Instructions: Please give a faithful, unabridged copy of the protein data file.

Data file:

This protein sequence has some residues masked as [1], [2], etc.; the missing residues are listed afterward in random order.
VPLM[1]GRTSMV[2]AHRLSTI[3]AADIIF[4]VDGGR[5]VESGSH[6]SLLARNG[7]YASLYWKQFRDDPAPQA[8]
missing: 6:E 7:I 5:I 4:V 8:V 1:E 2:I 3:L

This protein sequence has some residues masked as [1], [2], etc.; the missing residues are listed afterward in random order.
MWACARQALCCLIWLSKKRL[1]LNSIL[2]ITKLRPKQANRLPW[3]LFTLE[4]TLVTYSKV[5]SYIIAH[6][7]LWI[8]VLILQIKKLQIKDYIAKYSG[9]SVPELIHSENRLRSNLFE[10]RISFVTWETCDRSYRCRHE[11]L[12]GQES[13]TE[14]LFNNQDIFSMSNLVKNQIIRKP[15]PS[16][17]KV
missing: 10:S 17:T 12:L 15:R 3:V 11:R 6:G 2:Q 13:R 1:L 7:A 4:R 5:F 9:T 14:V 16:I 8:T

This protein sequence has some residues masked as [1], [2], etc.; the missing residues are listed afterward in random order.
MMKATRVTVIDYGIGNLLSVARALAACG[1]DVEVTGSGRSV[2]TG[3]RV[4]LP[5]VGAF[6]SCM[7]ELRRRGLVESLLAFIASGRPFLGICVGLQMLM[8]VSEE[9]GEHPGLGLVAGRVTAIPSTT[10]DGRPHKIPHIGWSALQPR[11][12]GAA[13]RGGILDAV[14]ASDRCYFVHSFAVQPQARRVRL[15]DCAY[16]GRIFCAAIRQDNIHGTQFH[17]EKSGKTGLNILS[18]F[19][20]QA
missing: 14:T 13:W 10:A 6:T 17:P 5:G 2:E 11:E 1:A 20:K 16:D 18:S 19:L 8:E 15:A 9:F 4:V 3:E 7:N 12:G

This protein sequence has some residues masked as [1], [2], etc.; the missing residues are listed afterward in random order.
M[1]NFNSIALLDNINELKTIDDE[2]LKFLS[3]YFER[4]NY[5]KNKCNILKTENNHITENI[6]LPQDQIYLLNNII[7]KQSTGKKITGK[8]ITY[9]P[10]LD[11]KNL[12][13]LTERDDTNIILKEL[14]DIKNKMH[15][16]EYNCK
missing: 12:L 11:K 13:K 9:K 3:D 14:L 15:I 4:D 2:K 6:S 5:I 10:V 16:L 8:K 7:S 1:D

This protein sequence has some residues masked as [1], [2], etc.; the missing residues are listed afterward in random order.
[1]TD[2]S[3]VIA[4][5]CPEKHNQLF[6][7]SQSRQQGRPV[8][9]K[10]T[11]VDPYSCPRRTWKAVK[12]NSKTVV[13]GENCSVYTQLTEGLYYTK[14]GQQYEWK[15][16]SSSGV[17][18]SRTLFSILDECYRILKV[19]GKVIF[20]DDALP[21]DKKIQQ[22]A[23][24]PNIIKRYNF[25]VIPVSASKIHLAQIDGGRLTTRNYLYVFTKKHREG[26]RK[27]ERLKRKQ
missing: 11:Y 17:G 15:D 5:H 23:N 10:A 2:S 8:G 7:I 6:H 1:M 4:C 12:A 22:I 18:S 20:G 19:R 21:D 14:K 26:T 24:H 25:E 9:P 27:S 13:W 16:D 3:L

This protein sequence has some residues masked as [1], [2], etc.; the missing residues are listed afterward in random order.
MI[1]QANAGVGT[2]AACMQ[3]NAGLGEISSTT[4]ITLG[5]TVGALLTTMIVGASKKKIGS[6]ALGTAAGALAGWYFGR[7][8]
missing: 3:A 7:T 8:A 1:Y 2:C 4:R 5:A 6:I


This protein sequence has some residues masked as [1], [2], etc.; the missing residues are listed afterward in random order.
VPLM[1]GRTSMV[2]AHRLSTI[3]AADIIF[4]VDGGR[5]VESGSH[6]SLLARNG[7]YASLYWKQFRDDPAPQA[8]
missing: 6:E 7:I 5:I 4:V 8:V 1:E 2:I 3:L

This protein sequence has some residues masked as [1], [2], etc.; the missing residues are listed afterward in random order.
MWACARQALCCLIWLSKKRL[1]LNSIL[2]ITKLRPKQANRLPW[3]LFTLE[4]TLVTYSKV[5]SYIIAH[6][7]LWI[8]VLILQIKKLQIKDYIAKYSG[9]SVPELIHSENRLRSNLFE[10]RISFVTWETCDRSYRCRHE[11]L[12]GQES[13]TE[14]LFNNQDIFSMSNLVKNQIIRKP[15]PS[16][17]KV
missing: 10:S 17:T 12:L 15:R 3:V 11:R 6:G 2:Q 13:R 1:L 7:A 4:R 5:F 9:T 14:V 16:I 8:T

This protein sequence has some residues masked as [1], [2], etc.; the missing residues are listed afterward in random order.
MMKATRVTVIDYGIGNLLSVARALAACG[1]DVEVTGSGRSV[2]TG[3]RV[4]LP[5]VGAF[6]SCM[7]ELRRRGLVESLLAFIASGRPFLGICVGLQMLM[8]VSEE[9]GEHPGLGLVAGRVTAIPSTT[10]DGRPHKIPHIGWSALQPR[11][12]GAA[13]RGGILDAV[14]ASDRCYFVHSFAVQPQARRVRL[15]DCAY[16]GRIFCAAIRQDNIHGTQFH[17]EKSGKTGLNILS[18]F[19][20]QA
missing: 14:T 13:W 10:A 6:T 17:P 5:G 2:E 11:E 1:A 20:K 16:D 18:S 19:L 8:E 15:A 9:F 4:V 3:E 7:N 12:G

This protein sequence has some residues masked as [1], [2], etc.; the missing residues are listed afterward in random order.
M[1]NFNSIALLDNINELKTIDDE[2]LKFLS[3]YFER[4]NY[5]KNKCNILKTENNHITENI[6]LPQDQIYLLNNII[7]KQSTGKKITGK[8]ITY[9]P[10]LD[11]KNL[12][13]LTERDDTNIILKEL[14]DIKNKMH[15][16]EYNCK
missing: 12:L 11:K 13:K 9:K 3:D 14:L 15:I 4:D 2:K 6:S 5:I 10:V 16:L 8:K 7:S 1:D

This protein sequence has some residues masked as [1], [2], etc.; the missing residues are listed afterward in random order.
[1]TD[2]S[3]VIA[4][5]CPEKHNQLF[6][7]SQSRQQGRPV[8][9]K[10]T[11]VDPYSCPRRTWKAVK[12]NSKTVV[13]GENCSVYTQLTEGLYYTK[14]GQQYEWK[15][16]SSSGV[17][18]SRTLFSILDECYRILKV[19]GKVIF[20]DDALP[21]DKKIQQ[22]A[23][24]PNIIKRYNF[25]VIPVSASKIHLAQIDGGRLTTRNYLYVFTKKHREG[26]RK[27]ERLKRKQ
missing: 11:Y 17:G 15:D 5:H 23:N 10:A 2:S 8:G 7:I 6:H 1:M 4:C 12:A 22:I 18:S 20:G 19:R 21:D 14:K 26:T 24:H 25:E 9:P 27:S 13:W 16:D 3:L

This protein sequence has some residues masked as [1], [2], etc.; the missing residues are listed afterward in random order.
MI[1]QANAGVGT[2]AACMQ[3]NAGLGEISSTT[4]ITLG[5]TVGALLTTMIVGASKKKIGS[6]ALGTAAGALAGWYFGR[7][8]
missing: 3:A 7:T 8:A 1:Y 2:C 4:R 5:A 6:I